The City of Orangeburg has remained beautiful and functioning during the COVID-19 pandemic through the efforts of the men and women of the city's parks and recreation, gardens, administrative and finance departments.
These departments and their employees continued to handle the day-to-day needs of the city and did not miss a beat in the effort to ensure residents’ needs are met.
"I face the risk every day coming in here with the virus going on," City of Orangeburg maintenance man Jerome Franklin said while working at the Edisto Memorial Gardens Friday morning. "I try to keep a mask on, my gloves on and sanitize my truck and sanitize my hands all the time."
With masks on and temperatures rising into the 80s, he, along with Anthony Bryant, spent a portion of the morning spraying the Gardens to control insects.
"My job requires a lot," Franklin said. "Whatever my boss tells me to do, I go and get the job done. I do the whole nine yards. Whatever will make City of Orangeburg better, I do it."
Franklin starts work around 7 a.m. and ends at 3:30 p.m. and says each minute and each hour is valuable. He continued to work every day during the last three months.
"I think my job is important because the city of Orangeburg, we represent it as a whole and not just one," he said.
"It is a blessing for some of us to be home and it is a blessing for some of us to still be at work," Franklin continued. "Jobs are hard to find. If you have to come here to work, just be safe. You can't worry about the next person but just cover yourself."
Franklin says he believes he is a hero.
"If I can do anything to help someone else, I will," he said.
Superintendent of Recreation and Marketing Shawn Taylor also continued to work throughout COVID-19.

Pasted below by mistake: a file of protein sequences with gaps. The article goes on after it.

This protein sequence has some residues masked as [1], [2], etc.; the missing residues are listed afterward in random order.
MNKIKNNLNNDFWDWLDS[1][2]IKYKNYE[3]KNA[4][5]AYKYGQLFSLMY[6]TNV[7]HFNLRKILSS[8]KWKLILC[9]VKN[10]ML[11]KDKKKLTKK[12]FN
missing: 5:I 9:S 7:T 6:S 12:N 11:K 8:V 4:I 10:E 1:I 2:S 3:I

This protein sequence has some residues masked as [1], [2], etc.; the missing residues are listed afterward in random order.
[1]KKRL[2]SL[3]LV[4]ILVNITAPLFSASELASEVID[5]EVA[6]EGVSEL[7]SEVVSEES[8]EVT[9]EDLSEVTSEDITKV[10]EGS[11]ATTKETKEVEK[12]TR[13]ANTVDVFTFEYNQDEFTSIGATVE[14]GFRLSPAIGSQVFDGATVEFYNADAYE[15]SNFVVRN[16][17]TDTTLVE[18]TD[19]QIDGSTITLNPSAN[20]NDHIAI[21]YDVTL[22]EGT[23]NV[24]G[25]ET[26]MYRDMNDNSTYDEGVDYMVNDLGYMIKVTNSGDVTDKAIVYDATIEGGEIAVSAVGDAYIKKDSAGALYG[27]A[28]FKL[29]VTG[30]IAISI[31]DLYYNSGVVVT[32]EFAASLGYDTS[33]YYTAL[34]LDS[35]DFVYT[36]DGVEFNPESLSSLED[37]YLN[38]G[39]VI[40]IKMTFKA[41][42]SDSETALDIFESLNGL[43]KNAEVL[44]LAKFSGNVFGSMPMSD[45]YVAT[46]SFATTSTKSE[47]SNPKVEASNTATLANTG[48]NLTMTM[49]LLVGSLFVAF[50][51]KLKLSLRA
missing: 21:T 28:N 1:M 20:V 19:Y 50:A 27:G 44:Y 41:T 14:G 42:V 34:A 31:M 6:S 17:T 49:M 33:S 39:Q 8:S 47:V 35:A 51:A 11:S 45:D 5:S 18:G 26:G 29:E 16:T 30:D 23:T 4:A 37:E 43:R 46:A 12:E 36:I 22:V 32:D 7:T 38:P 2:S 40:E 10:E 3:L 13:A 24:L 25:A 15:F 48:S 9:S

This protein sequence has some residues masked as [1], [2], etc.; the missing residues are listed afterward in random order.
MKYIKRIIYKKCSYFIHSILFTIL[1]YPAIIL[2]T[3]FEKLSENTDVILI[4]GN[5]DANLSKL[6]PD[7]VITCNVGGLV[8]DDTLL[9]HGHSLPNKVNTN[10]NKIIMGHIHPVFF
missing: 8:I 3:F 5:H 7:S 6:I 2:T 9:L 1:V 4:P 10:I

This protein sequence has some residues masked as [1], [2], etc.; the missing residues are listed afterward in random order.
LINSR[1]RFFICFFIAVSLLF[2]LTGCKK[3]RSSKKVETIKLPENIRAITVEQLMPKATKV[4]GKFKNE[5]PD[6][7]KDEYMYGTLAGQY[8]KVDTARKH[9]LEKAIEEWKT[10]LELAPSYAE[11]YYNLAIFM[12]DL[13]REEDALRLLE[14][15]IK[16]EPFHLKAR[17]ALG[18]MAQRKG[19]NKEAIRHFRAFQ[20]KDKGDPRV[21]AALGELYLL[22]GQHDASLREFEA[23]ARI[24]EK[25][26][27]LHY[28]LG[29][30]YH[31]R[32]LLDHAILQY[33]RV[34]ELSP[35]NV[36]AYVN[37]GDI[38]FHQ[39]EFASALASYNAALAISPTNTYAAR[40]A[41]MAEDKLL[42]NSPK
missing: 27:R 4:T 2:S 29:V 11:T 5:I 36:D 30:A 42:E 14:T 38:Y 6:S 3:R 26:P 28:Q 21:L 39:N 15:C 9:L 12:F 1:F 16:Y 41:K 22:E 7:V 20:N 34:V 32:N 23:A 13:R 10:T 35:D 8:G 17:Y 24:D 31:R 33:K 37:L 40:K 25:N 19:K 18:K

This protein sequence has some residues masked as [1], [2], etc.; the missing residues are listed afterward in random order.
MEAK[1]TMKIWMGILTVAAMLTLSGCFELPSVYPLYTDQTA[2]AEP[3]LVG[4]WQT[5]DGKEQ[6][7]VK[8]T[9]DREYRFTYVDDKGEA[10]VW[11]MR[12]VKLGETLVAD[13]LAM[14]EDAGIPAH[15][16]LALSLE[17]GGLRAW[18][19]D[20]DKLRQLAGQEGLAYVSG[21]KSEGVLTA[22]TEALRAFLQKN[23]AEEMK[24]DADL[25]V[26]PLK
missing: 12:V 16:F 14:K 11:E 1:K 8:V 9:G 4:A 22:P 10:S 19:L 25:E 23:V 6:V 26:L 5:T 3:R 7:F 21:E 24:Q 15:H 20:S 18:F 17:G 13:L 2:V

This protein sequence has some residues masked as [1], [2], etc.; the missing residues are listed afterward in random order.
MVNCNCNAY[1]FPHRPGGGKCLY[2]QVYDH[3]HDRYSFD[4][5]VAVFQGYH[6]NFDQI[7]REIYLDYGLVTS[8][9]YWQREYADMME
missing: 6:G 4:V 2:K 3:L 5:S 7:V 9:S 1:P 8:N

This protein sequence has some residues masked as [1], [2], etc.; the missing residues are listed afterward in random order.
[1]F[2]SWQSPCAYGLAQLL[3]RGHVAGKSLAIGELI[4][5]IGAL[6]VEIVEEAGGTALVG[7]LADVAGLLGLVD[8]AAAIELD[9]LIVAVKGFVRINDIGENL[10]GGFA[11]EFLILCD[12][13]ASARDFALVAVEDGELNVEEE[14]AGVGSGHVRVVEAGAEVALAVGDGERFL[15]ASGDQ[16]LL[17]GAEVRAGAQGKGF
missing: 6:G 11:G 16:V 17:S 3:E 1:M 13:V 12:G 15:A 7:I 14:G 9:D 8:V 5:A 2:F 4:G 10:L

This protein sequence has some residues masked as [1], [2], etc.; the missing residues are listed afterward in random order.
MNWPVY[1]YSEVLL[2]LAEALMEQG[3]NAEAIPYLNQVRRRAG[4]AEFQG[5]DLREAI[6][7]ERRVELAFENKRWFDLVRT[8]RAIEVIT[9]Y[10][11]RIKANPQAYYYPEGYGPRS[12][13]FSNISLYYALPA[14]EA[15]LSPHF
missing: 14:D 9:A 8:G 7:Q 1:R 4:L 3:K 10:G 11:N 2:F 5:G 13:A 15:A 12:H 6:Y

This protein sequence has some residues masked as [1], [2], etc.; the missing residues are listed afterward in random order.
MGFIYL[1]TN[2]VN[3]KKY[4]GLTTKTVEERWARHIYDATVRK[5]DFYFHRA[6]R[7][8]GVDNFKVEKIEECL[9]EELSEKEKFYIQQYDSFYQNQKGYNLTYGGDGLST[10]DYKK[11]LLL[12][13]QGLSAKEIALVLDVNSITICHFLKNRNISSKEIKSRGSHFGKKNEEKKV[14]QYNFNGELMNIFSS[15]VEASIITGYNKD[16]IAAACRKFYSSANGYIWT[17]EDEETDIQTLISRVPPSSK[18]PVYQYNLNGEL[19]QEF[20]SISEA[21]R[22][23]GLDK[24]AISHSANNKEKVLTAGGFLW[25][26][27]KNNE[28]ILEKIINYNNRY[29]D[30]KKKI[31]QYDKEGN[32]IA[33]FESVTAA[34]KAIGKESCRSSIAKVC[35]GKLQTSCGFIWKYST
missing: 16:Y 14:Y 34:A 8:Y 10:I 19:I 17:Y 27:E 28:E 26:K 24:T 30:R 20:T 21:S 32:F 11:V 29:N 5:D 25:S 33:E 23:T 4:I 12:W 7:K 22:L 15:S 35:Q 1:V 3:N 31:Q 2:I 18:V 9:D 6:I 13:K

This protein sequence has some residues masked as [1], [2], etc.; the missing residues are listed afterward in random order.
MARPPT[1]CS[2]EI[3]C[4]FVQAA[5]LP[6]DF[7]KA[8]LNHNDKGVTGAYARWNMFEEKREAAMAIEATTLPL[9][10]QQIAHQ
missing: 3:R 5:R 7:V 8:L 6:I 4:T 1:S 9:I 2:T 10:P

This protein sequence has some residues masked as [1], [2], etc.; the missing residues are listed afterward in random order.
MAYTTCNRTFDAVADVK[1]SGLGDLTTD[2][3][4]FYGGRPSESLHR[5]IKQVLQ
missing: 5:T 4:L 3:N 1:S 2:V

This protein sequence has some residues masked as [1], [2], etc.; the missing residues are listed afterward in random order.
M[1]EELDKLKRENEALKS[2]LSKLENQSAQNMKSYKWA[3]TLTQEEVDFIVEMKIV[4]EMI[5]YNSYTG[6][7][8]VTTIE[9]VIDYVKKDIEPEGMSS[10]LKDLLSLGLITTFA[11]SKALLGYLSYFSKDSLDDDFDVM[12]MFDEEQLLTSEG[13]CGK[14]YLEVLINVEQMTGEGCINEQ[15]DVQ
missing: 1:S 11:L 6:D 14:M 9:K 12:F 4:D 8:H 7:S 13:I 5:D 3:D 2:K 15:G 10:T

He and other staff members have been working on the city's Parks and Recreation Department's “Rec on the Go” program, a virtual online program keeping residents engaged with the department’s activities virtually.
"We believe in getting our community engaged and active," Taylor said. "I truly believe an active community is a healthy community and a healthy community is a prosperous community."
"It is very, very important for us to continue to find outlets for our community to engage in the great outdoors or what we call 'It starts in parks,'" he said.
"Investment in our future is very, very important for us as we continue to look at post-COVID and how we can engage citizens in recreational league activities," he said.
Taylor said he looks at the work done during the coronavirus pandemic as a service.
"I am a public servant and I signed up to be a public servant and serving our community brings us great joy," he said. "We appreciate being called unsung heroes, but being a public servant on a day-to-day basis is what we come out to do to enrich our community to be better and to grow our future."
During the height of the coronavirus, the city's Parks and Recreation department closed all playgrounds, parks, outdoor restrooms, ball fields and community centers.
On the recreational side, the city's baseball, softball, summer basketball and summer camps have all been cancelled. Officials hope to reopen the spray park by the end of June or early July.